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Category Archives: Patents

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Turning The Tide on “Trolls”

When a non-practicing entity (NPE) accused 16,000 small businesses of violating its patent by merely emailing scanned documents, the New York attorney general cracked down, forcing a settlement. Then the FTC threatened to sue for deceptive trade practices—prompting the NPE to file a preemptive suit against the FTC. ¶ As NPEs (sometimes known as patent… Continue Reading

Patent Quality: Shining Through

A New Review Process Shows the Importance of a Good Application The newly available procedure for challenging patent validity known as inter partes review, or IPR, is forcing patent players to raise their game—from application through litigation. More than 800 petitions for IPR— many more than the Patent Office itself had expected—have been filed since… Continue Reading

No Patent for You

Patent eligibility restrictions hit life sciences and tech After years of issuing rulings limiting what can be patented, the Supreme Court turned its attention squarely toward patent eligibility in the life sciences and technology fields. Overturning a 30-year practice by the U.S. Patent & Trademark Office of awarding patents on isolated DNA sequences, the court… Continue Reading

For Whom the Bell Trolls

Government efforts to block patent troll activity gained momentum this summer, as the White House issued five executive orders and members of Congress fielded no fewer than five bills aimed at such issues as patent quality and frivolous patent litigation. The executive orders are effective immediately. But their impact won’t be known until the PTO issues rules… Continue Reading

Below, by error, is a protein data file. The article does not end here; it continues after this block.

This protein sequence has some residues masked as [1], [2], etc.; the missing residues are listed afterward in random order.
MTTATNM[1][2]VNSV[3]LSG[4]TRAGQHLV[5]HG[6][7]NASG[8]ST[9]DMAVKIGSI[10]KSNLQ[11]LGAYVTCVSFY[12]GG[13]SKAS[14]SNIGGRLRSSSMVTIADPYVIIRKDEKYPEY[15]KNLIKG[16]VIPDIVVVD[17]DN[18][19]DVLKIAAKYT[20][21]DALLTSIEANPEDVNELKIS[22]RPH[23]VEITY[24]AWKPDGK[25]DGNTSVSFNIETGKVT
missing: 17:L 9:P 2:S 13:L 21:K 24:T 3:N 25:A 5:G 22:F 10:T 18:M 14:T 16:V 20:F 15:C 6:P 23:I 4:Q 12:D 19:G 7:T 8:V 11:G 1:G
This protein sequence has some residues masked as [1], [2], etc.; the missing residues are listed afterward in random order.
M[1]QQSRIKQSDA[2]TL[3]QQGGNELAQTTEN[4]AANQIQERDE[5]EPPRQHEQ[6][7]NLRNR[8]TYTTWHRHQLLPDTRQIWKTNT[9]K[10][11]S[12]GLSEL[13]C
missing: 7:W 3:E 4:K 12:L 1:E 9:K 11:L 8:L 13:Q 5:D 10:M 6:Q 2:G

One-Two Punch

Stop imitators by combining design patents and trade dress Design patents have gained popularity in recent years among inventors looking to protect their market share.  But they shouldn’t forget trade dress–the distinctive physical appearance or packaging of a product–as a way to ward off copycats as well, says Morrison & Foerster partner Jennifer Lee Taylor. … Continue Reading

Call the Patent Police!

Time to monitor competitors’ filings More companies will likely begin closely monitoring their competitors’ patent filings with the aim of opposing them under new procedures established by the America Invents Act, which went into full effect on March 16. The sweeping patent reform legislation—under which the U.S. switches to a first-to-file from a first-to-invent system—also… Continue Reading

3-D Printing: New Dimension for IP Law?

Just as inkjet printers deposit drops of ink to create a document, 3-D printers lay down bits of plastic, metal, or other material to build an object. But as 3-D printers enter the consumer market, they may also fashion new challenges for intellectual property law. Commercial 3-D printers, which can cost $50,000, are already being used… Continue Reading

Figuring FRAND